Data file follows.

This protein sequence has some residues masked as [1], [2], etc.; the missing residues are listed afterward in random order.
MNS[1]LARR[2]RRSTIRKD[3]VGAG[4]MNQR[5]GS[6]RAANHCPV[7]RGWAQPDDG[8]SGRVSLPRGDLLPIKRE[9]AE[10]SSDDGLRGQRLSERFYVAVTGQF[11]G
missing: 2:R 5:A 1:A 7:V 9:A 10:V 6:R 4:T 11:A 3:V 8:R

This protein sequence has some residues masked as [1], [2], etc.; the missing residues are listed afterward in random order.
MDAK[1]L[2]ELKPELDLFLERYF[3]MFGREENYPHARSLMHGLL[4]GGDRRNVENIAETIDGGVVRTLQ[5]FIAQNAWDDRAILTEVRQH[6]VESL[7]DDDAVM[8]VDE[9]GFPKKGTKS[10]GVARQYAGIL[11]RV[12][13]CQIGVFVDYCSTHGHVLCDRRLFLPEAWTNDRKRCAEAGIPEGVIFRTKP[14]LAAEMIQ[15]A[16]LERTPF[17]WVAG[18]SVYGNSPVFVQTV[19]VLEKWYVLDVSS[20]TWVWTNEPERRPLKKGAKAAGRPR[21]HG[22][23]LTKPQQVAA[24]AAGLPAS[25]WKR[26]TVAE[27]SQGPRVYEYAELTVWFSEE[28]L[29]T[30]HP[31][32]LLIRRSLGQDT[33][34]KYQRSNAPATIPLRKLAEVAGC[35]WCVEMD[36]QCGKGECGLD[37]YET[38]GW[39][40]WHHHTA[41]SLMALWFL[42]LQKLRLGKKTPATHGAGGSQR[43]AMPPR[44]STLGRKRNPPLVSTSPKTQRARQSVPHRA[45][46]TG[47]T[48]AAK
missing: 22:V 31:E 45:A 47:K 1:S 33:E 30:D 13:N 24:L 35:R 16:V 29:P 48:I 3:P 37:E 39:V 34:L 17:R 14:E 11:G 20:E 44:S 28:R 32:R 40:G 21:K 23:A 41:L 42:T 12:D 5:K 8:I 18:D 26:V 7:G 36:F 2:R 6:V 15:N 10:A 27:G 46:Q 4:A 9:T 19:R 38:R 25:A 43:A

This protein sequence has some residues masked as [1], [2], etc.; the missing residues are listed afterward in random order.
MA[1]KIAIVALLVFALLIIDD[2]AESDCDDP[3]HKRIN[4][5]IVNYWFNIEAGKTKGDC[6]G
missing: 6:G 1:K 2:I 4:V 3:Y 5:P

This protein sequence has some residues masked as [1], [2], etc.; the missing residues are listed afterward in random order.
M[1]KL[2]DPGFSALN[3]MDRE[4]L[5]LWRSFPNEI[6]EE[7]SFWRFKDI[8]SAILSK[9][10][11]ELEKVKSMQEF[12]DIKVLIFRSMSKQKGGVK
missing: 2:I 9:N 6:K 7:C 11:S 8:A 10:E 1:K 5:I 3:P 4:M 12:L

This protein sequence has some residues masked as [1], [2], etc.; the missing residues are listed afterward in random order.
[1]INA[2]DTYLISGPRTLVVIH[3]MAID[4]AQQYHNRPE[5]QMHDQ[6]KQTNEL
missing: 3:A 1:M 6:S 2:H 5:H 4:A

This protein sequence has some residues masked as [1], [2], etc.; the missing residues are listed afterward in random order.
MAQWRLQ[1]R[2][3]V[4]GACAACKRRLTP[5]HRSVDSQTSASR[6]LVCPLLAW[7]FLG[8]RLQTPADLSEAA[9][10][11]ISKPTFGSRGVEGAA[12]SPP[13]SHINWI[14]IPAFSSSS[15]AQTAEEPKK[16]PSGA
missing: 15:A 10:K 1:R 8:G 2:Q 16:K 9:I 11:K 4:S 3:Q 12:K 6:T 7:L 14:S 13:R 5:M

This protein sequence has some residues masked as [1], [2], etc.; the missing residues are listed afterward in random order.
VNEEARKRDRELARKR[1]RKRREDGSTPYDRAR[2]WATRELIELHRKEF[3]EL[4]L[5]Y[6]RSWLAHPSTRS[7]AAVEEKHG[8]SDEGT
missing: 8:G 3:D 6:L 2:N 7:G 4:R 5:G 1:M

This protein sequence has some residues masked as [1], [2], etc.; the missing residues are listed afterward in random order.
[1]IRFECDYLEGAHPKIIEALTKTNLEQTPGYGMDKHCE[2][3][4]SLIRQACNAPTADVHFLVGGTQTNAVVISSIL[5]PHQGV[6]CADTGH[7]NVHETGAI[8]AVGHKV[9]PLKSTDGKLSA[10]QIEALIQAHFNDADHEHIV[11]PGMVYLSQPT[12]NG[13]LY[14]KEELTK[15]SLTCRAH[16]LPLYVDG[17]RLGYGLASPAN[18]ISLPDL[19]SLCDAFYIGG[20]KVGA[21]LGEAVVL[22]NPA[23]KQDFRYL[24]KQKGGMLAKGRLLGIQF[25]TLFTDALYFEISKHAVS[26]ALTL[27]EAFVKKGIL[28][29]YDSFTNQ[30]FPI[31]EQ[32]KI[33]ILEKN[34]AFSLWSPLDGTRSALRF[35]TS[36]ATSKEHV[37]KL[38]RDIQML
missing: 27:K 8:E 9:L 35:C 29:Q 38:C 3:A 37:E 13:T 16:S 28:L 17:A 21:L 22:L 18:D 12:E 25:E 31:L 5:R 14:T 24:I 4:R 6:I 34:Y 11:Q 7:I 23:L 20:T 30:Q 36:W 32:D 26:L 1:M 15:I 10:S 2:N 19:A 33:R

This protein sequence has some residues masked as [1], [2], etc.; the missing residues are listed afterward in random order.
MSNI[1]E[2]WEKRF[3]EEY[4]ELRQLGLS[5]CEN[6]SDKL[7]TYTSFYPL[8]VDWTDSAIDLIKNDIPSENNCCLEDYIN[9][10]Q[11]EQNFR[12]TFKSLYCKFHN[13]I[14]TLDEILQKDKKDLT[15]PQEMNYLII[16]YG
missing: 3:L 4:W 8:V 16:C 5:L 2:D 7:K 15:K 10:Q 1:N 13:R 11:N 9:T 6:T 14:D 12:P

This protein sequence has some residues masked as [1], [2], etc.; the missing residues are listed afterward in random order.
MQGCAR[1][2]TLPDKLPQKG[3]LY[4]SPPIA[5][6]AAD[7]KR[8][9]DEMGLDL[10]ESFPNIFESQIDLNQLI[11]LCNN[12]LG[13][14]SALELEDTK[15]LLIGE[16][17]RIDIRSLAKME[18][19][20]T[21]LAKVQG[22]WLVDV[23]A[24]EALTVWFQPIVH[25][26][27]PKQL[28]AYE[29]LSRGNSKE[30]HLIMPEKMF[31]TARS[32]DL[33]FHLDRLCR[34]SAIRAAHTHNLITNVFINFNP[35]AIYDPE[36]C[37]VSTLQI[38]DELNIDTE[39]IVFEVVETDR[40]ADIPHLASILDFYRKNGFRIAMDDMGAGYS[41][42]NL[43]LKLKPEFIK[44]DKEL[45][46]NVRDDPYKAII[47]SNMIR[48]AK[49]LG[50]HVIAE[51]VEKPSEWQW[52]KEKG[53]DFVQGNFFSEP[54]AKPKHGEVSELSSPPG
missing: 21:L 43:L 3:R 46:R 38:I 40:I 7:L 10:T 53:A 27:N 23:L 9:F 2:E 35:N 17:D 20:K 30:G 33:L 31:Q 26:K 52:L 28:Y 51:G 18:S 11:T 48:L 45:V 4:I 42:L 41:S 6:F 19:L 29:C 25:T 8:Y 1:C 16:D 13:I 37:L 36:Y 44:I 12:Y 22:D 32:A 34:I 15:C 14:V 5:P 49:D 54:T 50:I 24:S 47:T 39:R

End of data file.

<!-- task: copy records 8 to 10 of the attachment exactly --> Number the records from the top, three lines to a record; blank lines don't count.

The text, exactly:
This protein sequence has some residues masked as [1], [2], etc.; the missing residues are listed afterward in random order.
[1]IRFECDYLEGAHPKIIEALTKTNLEQTPGYGMDKHCE[2][3][4]SLIRQACNAPTADVHFLVGGTQTNAVVISSIL[5]PHQGV[6]CADTGH[7]NVHETGAI[8]AVGHKV[9]PLKSTDGKLSA[10]QIEALIQAHFNDADHEHIV[11]PGMVYLSQPT[12]NG[13]LY[14]KEELTK[15]SLTCRAH[16]LPLYVDG[17]RLGYGLASPAN[18]ISLPDL[19]SLCDAFYIGG[20]KVGA[21]LGEAVVL[22]NPA[23]KQDFRYL[24]KQKGGMLAKGRLLGIQF[25]TLFTDALYFEISKHAVS[26]ALTL[27]EAFVKKGIL[28][29]YDSFTNQ[30]FPI[31]EQ[32]KI[33]ILEKN[34]AFSLWSPLDGTRSALRF[35]TS[36]ATSKEHV[37]KL[38]RDIQML
missing: 27:K 8:E 9:L 35:C 29:Q 38:C 3:A 37:E 13:T 16:S 28:L 17:A 21:L 22:L 18:D 12:E 25:E 31:L 5:R 14:T 24:I 4:R 6:I 34:Y 11:Q 7:I 23:L 20:T 30:Q 36:W 32:D 26:L 1:M 15:I 10:S 2:N 19:A 33:R

This protein sequence has some residues masked as [1], [2], etc.; the missing residues are listed afterward in random order.
MSNI[1]E[2]WEKRF[3]EEY[4]ELRQLGLS[5]CEN[6]SDKL[7]TYTSFYPL[8]VDWTDSAIDLIKNDIPSENNCCLEDYIN[9][10]Q[11]EQNFR[12]TFKSLYCKFHN[13]I[14]TLDEILQKDKKDLT[15]PQEMNYLII[16]YG
missing: 3:L 4:W 8:V 16:C 5:L 2:D 7:K 15:K 10:Q 1:N 13:R 11:N 9:T 6:T 14:D 12:P

This protein sequence has some residues masked as [1], [2], etc.; the missing residues are listed afterward in random order.
MQGCAR[1][2]TLPDKLPQKG[3]LY[4]SPPIA[5][6]AAD[7]KR[8][9]DEMGLDL[10]ESFPNIFESQIDLNQLI[11]LCNN[12]LG[13][14]SALELEDTK[15]LLIGE[16][17]RIDIRSLAKME[18][19][20]T[21]LAKVQG[22]WLVDV[23]A[24]EALTVWFQPIVH[25][26][27]PKQL[28]AYE[29]LSRGNSKE[30]HLIMPEKMF[31]TARS[32]DL[33]FHLDRLCR[34]SAIRAAHTHNLITNVFINFNP[35]AIYDPE[36]C[37]VSTLQI[38]DELNIDTE[39]IVFEVVETDR[40]ADIPHLASILDFYRKNGFRIAMDDMGAGYS[41][42]NL[43]LKLKPEFIK[44]DKEL[45][46]NVRDDPYKAII[47]SNMIR[48]AK[49]LG[50]HVIAE[51]VEKPSEWQW[52]KEKG[53]DFVQGNFFSEP[54]AKPKHGEVSELSSPPG
missing: 21:L 43:L 3:R 46:R 38:I 40:I 7:L 10:T 53:A 27:N 23:L 9:F 2:E 35:N 17:D 20:K 30:G 33:L 31:Q 26:K 52:L 28:Y 51:G 18:S 11:T 48:L 45:V 4:I 42:L 41:S 6:F 19:L 29:C 25:T 8:Y 1:C 16:D 13:I 37:L 36:Y 44:I 12:Y 22:D 32:A 34:I 15:C 14:V 5:P 49:D 54:T 50:I 24:S 47:T 39:R